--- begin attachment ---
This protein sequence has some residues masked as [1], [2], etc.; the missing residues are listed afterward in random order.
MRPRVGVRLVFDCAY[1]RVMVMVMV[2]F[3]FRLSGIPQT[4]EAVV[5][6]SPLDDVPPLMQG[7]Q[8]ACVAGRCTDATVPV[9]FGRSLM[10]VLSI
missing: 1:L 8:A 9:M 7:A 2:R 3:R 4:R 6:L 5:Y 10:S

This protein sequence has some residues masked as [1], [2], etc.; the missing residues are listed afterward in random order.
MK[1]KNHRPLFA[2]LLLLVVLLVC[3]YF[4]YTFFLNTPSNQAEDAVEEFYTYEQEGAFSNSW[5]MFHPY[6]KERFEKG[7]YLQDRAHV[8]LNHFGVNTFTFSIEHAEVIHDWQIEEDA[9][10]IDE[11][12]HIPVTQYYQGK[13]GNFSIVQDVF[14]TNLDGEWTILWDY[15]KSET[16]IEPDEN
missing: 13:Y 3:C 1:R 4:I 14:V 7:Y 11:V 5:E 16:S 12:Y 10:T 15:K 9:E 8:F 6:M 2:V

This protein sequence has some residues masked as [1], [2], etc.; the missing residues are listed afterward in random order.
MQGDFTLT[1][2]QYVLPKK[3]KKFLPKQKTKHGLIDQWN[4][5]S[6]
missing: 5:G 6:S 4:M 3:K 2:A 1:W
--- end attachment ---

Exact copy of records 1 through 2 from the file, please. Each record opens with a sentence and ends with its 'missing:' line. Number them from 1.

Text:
This protein sequence has some residues masked as [1], [2], etc.; the missing residues are listed afterward in random order.
MRPRVGVRLVFDCAY[1]RVMVMVMV[2]F[3]FRLSGIPQT[4]EAVV[5][6]SPLDDVPPLMQG[7]Q[8]ACVAGRCTDATVPV[9]FGRSLM[10]VLSI
missing: 1:L 8:A 9:M 7:A 2:R 3:R 4:R 6:L 5:Y 10:S

This protein sequence has some residues masked as [1], [2], etc.; the missing residues are listed afterward in random order.
MK[1]KNHRPLFA[2]LLLLVVLLVC[3]YF[4]YTFFLNTPSNQAEDAVEEFYTYEQEGAFSNSW[5]MFHPY[6]KERFEKG[7]YLQDRAHV[8]LNHFGVNTFTFSIEHAEVIHDWQIEEDA[9][10]IDE[11][12]HIPVTQYYQGK[13]GNFSIVQDVF[14]TNLDGEWTILWDY[15]KSET[16]IEPDEN
missing: 13:Y 3:C 1:R 4:I 14:V 7:Y 11:V 5:E 16:S 12:Y 10:T 15:K 9:E 8:F 6:M 2:V